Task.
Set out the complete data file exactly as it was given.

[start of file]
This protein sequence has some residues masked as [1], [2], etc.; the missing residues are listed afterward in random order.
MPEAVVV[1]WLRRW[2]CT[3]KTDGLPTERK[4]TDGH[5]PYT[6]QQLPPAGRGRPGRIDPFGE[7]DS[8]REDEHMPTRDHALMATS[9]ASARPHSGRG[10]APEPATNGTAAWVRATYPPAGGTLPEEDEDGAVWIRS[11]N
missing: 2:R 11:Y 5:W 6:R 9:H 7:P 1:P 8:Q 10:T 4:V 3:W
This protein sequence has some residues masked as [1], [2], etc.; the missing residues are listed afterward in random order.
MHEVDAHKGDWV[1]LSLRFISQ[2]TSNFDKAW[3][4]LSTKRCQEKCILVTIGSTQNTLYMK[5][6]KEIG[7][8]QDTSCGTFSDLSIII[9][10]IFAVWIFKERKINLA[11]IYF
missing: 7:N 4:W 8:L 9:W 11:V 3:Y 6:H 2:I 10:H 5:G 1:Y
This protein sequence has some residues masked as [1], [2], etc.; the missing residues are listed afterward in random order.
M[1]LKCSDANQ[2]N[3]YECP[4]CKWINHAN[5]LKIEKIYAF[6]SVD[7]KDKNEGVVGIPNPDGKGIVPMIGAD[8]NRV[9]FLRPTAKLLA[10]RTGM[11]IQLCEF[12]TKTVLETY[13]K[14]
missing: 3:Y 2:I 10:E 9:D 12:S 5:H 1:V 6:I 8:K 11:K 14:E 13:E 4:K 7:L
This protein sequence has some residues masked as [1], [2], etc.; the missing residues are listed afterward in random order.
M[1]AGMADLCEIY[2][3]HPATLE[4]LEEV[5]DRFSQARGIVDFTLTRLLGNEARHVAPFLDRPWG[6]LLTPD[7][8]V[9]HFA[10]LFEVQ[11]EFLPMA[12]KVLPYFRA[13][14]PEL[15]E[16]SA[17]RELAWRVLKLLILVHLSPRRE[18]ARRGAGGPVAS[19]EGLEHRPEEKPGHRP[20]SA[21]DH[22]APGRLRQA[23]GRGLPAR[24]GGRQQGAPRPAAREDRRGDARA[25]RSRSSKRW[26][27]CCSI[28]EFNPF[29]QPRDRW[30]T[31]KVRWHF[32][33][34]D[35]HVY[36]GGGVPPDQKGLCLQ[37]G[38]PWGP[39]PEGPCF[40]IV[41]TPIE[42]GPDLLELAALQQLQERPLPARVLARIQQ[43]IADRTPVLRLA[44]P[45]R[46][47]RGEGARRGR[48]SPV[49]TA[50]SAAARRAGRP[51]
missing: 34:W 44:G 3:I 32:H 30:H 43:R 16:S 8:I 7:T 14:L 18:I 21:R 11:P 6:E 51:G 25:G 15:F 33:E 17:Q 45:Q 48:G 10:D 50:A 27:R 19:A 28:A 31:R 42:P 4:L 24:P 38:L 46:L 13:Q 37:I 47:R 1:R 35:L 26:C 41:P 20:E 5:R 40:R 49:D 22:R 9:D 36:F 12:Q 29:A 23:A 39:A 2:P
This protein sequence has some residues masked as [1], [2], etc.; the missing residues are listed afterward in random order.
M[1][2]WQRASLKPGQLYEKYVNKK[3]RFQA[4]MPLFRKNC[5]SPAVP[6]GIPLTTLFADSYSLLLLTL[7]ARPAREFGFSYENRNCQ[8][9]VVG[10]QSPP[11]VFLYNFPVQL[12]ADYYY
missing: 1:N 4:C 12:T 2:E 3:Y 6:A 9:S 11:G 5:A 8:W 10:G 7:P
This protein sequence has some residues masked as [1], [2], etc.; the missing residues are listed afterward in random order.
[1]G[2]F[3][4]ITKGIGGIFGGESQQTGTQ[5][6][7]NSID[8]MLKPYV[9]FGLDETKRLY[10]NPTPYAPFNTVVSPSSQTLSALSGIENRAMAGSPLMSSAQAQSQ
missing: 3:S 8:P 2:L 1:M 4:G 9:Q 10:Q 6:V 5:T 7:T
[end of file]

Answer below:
This protein sequence has some residues masked as [1], [2], etc.; the missing residues are listed afterward in random order.
MPEAVVV[1]WLRRW[2]CT[3]KTDGLPTERK[4]TDGH[5]PYT[6]QQLPPAGRGRPGRIDPFGE[7]DS[8]REDEHMPTRDHALMATS[9]ASARPHSGRG[10]APEPATNGTAAWVRATYPPAGGTLPEEDEDGAVWIRS[11]N
missing: 2:R 11:Y 5:W 6:R 9:H 7:P 1:P 8:Q 10:T 4:V 3:W
This protein sequence has some residues masked as [1], [2], etc.; the missing residues are listed afterward in random order.
MHEVDAHKGDWV[1]LSLRFISQ[2]TSNFDKAW[3][4]LSTKRCQEKCILVTIGSTQNTLYMK[5][6]KEIG[7][8]QDTSCGTFSDLSIII[9][10]IFAVWIFKERKINLA[11]IYF
missing: 7:N 4:W 8:L 9:W 11:V 3:Y 6:H 2:I 10:H 5:G 1:Y
This protein sequence has some residues masked as [1], [2], etc.; the missing residues are listed afterward in random order.
M[1]LKCSDANQ[2]N[3]YECP[4]CKWINHAN[5]LKIEKIYAF[6]SVD[7]KDKNEGVVGIPNPDGKGIVPMIGAD[8]NRV[9]FLRPTAKLLA[10]RTGM[11]IQLCEF[12]TKTVLETY[13]K[14]
missing: 3:Y 2:I 10:E 9:D 12:S 5:H 1:V 6:I 8:K 11:K 14:E 13:E 4:K 7:L
This protein sequence has some residues masked as [1], [2], etc.; the missing residues are listed afterward in random order.
M[1]AGMADLCEIY[2][3]HPATLE[4]LEEV[5]DRFSQARGIVDFTLTRLLGNEARHVAPFLDRPWG[6]LLTPD[7][8]V[9]HFA[10]LFEVQ[11]EFLPMA[12]KVLPYFRA[13][14]PEL[15]E[16]SA[17]RELAWRVLKLLILVHLSPRRE[18]ARRGAGGPVAS[19]EGLEHRPEEKPGHRP[20]SA[21]DH[22]APGRLRQA[23]GRGLPAR[24]GGRQQGAPRPAAREDRRGDARA[25]RSRSSKRW[26][27]CCSI[28]EFNPF[29]QPRDRW[30]T[31]KVRWHF[32][33][34]D[35]HVY[36]GGGVPPDQKGLCLQ[37]G[38]PWGP[39]PEGPCF[40]IV[41]TPIE[42]GPDLLELAALQQLQERPLPARVLARIQQ[43]IADRTPVLRLA[44]P[45]R[46][47]RGEGARRGR[48]SPV[49]TA[50]SAAARRAGRP[51]
missing: 34:W 44:G 3:I 32:H 30:H 43:R 16:S 8:I 7:T 14:L 18:I 21:R 11:P 6:E 51:G 25:G 15:F 33:E 17:Q 45:Q 48:G 10:D 50:A 27:R 19:A 28:A 31:R 42:P 4:L 24:P 38:L 46:L 13:Q 37:I 47:R 1:R 35:L 26:C 41:P 20:E 5:R 40:R 49:D 22:R 9:D 36:F 12:Q 29:A 23:A 39:A 2:P
This protein sequence has some residues masked as [1], [2], etc.; the missing residues are listed afterward in random order.
M[1][2]WQRASLKPGQLYEKYVNKK[3]RFQA[4]MPLFRKNC[5]SPAVP[6]GIPLTTLFADSYSLLLLTL[7]ARPAREFGFSYENRNCQ[8][9]VVG[10]QSPP[11]VFLYNFPVQL[12]ADYYY
missing: 1:N 4:C 12:T 2:E 3:Y 6:A 9:S 11:G 5:A 8:W 10:G 7:P
This protein sequence has some residues masked as [1], [2], etc.; the missing residues are listed afterward in random order.
[1]G[2]F[3][4]ITKGIGGIFGGESQQTGTQ[5][6][7]NSID[8]MLKPYV[9]FGLDETKRLY[10]NPTPYAPFNTVVSPSSQTLSALSGIENRAMAGSPLMSSAQAQSQ
missing: 3:S 8:P 2:L 1:M 4:G 9:Q 10:Q 6:V 5:T 7:T